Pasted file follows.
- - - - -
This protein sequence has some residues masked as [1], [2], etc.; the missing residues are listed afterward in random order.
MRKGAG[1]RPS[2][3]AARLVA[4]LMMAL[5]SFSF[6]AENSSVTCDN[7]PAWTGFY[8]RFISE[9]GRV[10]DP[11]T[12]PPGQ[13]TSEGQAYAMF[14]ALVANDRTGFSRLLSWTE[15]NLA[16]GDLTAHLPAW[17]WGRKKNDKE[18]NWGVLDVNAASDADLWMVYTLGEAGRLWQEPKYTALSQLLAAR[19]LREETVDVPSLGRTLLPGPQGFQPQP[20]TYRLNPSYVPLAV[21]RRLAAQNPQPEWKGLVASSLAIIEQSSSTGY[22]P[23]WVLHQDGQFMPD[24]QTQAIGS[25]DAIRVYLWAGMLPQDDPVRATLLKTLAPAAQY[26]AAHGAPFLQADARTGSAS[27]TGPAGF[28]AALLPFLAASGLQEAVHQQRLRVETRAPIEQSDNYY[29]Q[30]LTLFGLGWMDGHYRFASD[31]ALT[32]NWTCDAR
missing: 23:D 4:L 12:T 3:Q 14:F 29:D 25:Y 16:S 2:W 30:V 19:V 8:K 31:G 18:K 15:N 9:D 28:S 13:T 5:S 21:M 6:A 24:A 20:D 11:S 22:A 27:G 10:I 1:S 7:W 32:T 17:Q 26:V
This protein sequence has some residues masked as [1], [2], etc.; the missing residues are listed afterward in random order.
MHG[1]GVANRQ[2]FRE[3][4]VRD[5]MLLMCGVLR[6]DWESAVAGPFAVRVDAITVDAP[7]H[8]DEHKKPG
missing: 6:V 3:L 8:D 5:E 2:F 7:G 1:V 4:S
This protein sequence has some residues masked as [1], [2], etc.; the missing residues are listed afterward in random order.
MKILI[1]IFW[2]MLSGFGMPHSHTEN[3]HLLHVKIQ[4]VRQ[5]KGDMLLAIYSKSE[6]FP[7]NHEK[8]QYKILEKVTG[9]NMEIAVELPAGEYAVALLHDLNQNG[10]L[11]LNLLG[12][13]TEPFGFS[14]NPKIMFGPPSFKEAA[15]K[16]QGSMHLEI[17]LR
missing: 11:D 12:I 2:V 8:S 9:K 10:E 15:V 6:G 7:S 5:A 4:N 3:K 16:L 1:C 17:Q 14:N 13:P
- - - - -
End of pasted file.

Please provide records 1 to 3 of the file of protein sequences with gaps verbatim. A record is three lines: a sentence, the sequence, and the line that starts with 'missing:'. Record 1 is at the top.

This protein sequence has some residues masked as [1], [2], etc.; the missing residues are listed afterward in random order.
MRKGAG[1]RPS[2][3]AARLVA[4]LMMAL[5]SFSF[6]AENSSVTCDN[7]PAWTGFY[8]RFISE[9]GRV[10]DP[11]T[12]PPGQ[13]TSEGQAYAMF[14]ALVANDRTGFSRLLSWTE[15]NLA[16]GDLTAHLPAW[17]WGRKKNDKE[18]NWGVLDVNAASDADLWMVYTLGEAGRLWQEPKYTALSQLLAAR[19]LREETVDVPSLGRTLLPGPQGFQPQP[20]TYRLNPSYVPLAV[21]RRLAAQNPQPEWKGLVASSLAIIEQSSSTGY[22]P[23]WVLHQDGQFMPD[24]QTQAIGS[25]DAIRVYLWAGMLPQDDPVRATLLKTLAPAAQY[26]AAHGAPFLQADARTGSAS[27]TGPAGF[28]AALLPFLAASGLQEAVHQQRLRVETRAPIEQSDNYY[29]Q[30]LTLFGLGWMDGHYRFASD[31]ALT[32]NWTCDAR
missing: 23:D 4:L 12:T 3:Q 14:F 29:D 25:Y 16:S 2:W 30:V 19:V 8:K 31:G 18:K 15:N 9:D 28:S 13:T 5:S 21:M 6:A 24:A 20:D 11:S 22:A 27:G 10:I 1:S 7:W 32:T 17:Q 26:V
This protein sequence has some residues masked as [1], [2], etc.; the missing residues are listed afterward in random order.
MHG[1]GVANRQ[2]FRE[3][4]VRD[5]MLLMCGVLR[6]DWESAVAGPFAVRVDAITVDAP[7]H[8]DEHKKPG
missing: 6:V 3:L 8:D 5:E 2:F 7:G 1:V 4:S
This protein sequence has some residues masked as [1], [2], etc.; the missing residues are listed afterward in random order.
MKILI[1]IFW[2]MLSGFGMPHSHTEN[3]HLLHVKIQ[4]VRQ[5]KGDMLLAIYSKSE[6]FP[7]NHEK[8]QYKILEKVTG[9]NMEIAVELPAGEYAVALLHDLNQNG[10]L[11]LNLLG[12][13]TEPFGFS[14]NPKIMFGPPSFKEAA[15]K[16]QGSMHLEI[17]LR
missing: 11:D 12:I 2:V 8:S 9:K 10:E 15:V 6:G 7:S 5:A 4:N 3:K 16:L 1:C 17:Q 14:N 13:P